The government's flagship planning policy has seen "inappropriate and unwanted" housing development spring up across England, MPs have said.
Rules allowing shops and offices to be converted without planning permission should be scrapped, the Communities and Local Government Committee urged.
It said the National Planning Policy Framework left High Streets unprotected against out-of-town store developments.
Ministers said the two-year-old reforms were "locally-led" and working.
The framework came into existence in April 2012 and saw planning law changed with the aim of speeding up decisions and boosting housebuilding. The "presumption in favour of sustainable development" has, however, seen conservationists criticise it as a "developers' charter".
The report from the cross-party committee said its aim of encouraging sustainable development was to be welcomed.
But MPs said ministers should ensure the framework "does the job it was intended to do".
They said changes to the NPPF were required to ensure "the same weight is given to the environmental and social as to the economic dimension" with "due emphasis on the natural environment".
Its research had found 41% of council planning authorities had not adopted a local plan for development.
The committee said: "Councils that fail to produce a plan surrender their ability to influence the future development of their local areas."
Committee chairman Clive Betts added: "Councils must do more to protect their communities against the threat of undesirable development by moving quickly to get an adopted local plan in place."
The committee highlighted a loophole that allowed developers to challenge the suitability of sites suggested by councils.
"We heard that developers were claiming sites were unviable in order to obtain planning permission on other, more lucrative sites against the wishes of the council and community," said Mr Betts.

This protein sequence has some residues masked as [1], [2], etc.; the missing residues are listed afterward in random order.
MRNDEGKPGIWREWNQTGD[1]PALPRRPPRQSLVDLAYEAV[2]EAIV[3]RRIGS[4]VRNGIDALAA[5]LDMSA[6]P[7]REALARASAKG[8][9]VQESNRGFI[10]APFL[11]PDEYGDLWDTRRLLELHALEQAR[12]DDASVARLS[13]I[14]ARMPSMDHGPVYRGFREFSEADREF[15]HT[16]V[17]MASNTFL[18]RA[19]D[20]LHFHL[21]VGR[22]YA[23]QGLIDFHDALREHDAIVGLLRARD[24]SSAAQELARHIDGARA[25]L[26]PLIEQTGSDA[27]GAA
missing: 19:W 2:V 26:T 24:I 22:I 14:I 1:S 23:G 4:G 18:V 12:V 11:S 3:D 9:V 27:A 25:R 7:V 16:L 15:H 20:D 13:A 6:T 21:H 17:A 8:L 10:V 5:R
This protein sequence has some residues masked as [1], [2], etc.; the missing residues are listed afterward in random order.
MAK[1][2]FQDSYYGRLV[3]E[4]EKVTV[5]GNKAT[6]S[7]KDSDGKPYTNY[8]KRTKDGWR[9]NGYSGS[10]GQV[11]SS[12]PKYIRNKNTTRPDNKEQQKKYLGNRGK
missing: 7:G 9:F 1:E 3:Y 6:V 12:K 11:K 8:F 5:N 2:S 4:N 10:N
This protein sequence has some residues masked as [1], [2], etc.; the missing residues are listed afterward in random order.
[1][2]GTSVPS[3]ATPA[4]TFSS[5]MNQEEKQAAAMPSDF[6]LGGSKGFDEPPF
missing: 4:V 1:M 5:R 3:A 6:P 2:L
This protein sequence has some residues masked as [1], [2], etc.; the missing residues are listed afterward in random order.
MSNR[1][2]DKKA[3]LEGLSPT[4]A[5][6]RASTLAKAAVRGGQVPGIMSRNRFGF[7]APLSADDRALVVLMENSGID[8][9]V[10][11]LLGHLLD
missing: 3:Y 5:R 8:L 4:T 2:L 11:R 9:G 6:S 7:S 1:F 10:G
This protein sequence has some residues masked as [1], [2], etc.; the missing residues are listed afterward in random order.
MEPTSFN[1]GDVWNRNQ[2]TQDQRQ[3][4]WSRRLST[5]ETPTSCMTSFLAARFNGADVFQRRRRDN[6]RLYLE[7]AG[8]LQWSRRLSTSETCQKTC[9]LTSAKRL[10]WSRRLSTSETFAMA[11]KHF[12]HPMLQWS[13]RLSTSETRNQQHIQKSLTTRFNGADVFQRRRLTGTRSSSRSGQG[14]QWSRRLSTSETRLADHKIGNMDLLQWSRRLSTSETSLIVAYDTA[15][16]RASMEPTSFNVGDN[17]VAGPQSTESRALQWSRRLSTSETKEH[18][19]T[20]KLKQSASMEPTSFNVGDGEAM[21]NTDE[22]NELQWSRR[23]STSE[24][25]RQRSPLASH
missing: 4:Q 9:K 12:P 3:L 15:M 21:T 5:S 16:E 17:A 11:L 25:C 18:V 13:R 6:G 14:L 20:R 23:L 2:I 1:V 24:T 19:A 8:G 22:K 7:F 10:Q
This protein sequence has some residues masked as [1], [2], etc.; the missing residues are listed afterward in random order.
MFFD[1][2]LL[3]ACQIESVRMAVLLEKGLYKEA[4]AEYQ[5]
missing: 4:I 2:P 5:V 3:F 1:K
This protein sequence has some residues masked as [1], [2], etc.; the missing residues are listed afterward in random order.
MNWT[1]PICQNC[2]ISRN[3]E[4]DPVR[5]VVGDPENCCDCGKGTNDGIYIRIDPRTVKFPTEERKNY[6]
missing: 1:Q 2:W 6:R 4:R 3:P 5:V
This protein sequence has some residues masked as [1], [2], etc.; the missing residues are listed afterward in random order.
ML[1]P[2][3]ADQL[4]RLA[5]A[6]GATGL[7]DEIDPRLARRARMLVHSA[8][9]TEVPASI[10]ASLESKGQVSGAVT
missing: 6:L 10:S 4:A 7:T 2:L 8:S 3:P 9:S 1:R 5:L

The committee said the government should scale back "permitted development" which allows small shops and banks to become homes without planning permission.
"It is too random and is hollowing out the commercial heart of our town centres. Councils have to be able to plan strategically for the future," Mr Betts said.
The Local Government Association said this particular policy had seen pressure on schools, roads and health services.
"The committee is right to recognise that permitted development rights are not working and we urge government to listen to the committee's call to end them," a spokesman said.
"It is absolutely vital that planning decisions are made in line with the wishes of local communities."
The National Trust said the MPs' report was another indication the NPPF had allowed "streetwise developers" to ignore the wishes of communities.
Planning Minister Brandon Lewis urged "slow-coach" authorities to adopt local plans as the "simple way... to send speculative developers packing".
He said the NPPF had seen planning permission for 240,000 homes in the past year and "ensured strong protections of the open countryside... while at the same time putting power back in the hands of local people through the abolition of top-down regional strategies".